Throughout the last seven days there was plenty to celebrate, with a big week of appreciation coming on the heels of Mother's Day.
There is one thing that is as certain as anything can be - that our mothers, whether we are close to them or not, will always have a special place in our hearts.
For 76 years a local civic group has been involved, through its monies and volunteerism, in almost every worthwhile project that has helped Covington and Newton County become the great place that it is to raise a family.
For the last six years we have had the honor to recognize people in our community who through their actions and deeds have gone the extra mile to help their neighbors or their family.
There is no question that we are suffering from a general lack of quality leadership in Newton County at this time. Can that be turned around? We think so, but it is going to take our current leadership to be willing to communicate and cooperate with other community officials to start the process.
Easter is early this year and that is appropriate because the renewal of the earth's splendor has also arrived early.
Last week we ran on these pages an editorial that encouraged voters not to just vote for a candidate because they had a "D" or a "R" behind their name or to vote for a candidate because of the color of their skin.
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We realize that voting Tuesday, four full days away, is the farthest thing from your mind right now. But you need to make it first in your mind.
The first public hearing for the 2050 Plan was held Monday night, giving the public an opportunity to let themselves be heard.
Here's some of what we have heard from concerned citizens over the last two weeks:
There is one person in town that we doubt that anyone who knows him could ever question his passion for the things he believes in.
We are grateful that the long holiday weekend passed, and despite all the people and activities occurring with the Fourth of July festivities, there were no major reports of injuries associated with beverage consumption, firework exhibitions or rowdy behavior.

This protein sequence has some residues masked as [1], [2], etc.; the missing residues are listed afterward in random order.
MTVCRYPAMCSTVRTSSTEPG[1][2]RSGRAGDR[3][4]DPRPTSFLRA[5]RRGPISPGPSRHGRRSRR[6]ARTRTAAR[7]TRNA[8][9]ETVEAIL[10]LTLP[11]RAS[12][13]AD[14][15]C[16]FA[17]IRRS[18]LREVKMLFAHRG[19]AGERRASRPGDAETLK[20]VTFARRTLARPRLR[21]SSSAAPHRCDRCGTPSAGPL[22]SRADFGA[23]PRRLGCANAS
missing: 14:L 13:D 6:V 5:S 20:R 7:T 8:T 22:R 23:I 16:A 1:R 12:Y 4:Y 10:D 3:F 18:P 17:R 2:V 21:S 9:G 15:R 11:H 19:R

We are never happy to see groups come into our community, especially on holidays, to set up shop for a week or two and sell products that rob profits from our local merchants who pay taxes on a regular basis.
"Our founders got it right when they wrote in the Declaration of Independence that our rights come from nature and nature's God, not from government."
Our community is planning to celebrate the Fourth of July in a grand way today.
During the recent primary election, many of Newton County's voters didn't show up. They paid no concern to who would represent them and a minority of the county's voters bothered to head toward the polls.
The final year of CRCT scores for grades three-eight throughout the state were released this week. Did we score high or low? It seems like a little bit of both.
Ten years ago a group of people got together, politicians and concerned citizens alike, and made a decision that Newton County, inevitably, was going to grow.
Kudos goes out to local community activist Vivian Harris. Through her determination and countless efforts, a part of Oxford – and America's history – has been preserved in print.
This past month the Southern Association of Colleges and Schools voted to reaffirm the accreditation of one of our local higher learning institutions, Georgia Perimeter College (GPC).
This past week a father in Marietta loaded his 22-month-old son in his SUV to take to day care and forgot he had done it, instead driving to work.
This past week Marcus Wellons was put to death for the 1989 murder and rape of a 15-year-old girl.